Sire selection for success: 4 questions you need to answer about your dairy herd

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Dairy producers have a constant challenge of improving herd performance to meet the changing challenges of today’s dairy industry. To be economically successful and get ahead, you need genetically superior cows that perform in your environment. To get there, you’ll need to set specific goals with defined objectives to improve your genetics from calf entry through breeding and beyond. Here are some of the ways we can take the unique factors and important pieces of your dairy operation to ensure we’re identifying the right genetics to improve your herd in your individual situation.

Profit from genetic progress

It’s critical that we provide the right genetics for each individual farm – because no dairy farm is going to have exactly the same goals and starting point as any other.

Second, it’s important to understand the goals and where the improvements to herd performance need to be made – this is the first step in identifying which traits should be prioritized in order to improve the herd, and decide where to focus selection on.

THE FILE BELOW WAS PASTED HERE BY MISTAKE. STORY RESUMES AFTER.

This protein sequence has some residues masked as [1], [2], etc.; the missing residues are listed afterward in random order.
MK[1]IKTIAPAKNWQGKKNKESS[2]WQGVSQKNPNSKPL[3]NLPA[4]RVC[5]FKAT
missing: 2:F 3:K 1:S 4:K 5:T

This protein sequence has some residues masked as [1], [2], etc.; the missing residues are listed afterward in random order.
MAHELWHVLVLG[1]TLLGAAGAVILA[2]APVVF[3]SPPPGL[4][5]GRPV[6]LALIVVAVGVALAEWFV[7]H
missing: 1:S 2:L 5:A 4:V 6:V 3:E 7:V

However, it’s not unusual to find that, even when producers have an idea of what traits they want to emphasize, the steps of utilizing that knowledge is misunderstood, and genetic selection is hindered by putting the information into practice incorrectly.

Genetic roadmap

Building a genetic plan for improvement is a lot like mapping out a road trip. It starts by understanding where you’re starting from, identifying where you want to get to, and then plotting the points in between.

So, the starting point of your journey is what your herd looks like today, its needs, the dominant traits and characteristics, and its profitability. What are the traits you’re really happy with, and which ones would you like to lose? And the endpoint is the levels of performance and profitability you’d like to gain five years from now. Plotting the points in between is identifying and selecting for the particular genetic traits that will get your herd to that endpoint. By understanding the current vs future herd’s needs, we can effectively build a genetic progress roadmap that is tailored to your farm and your goals.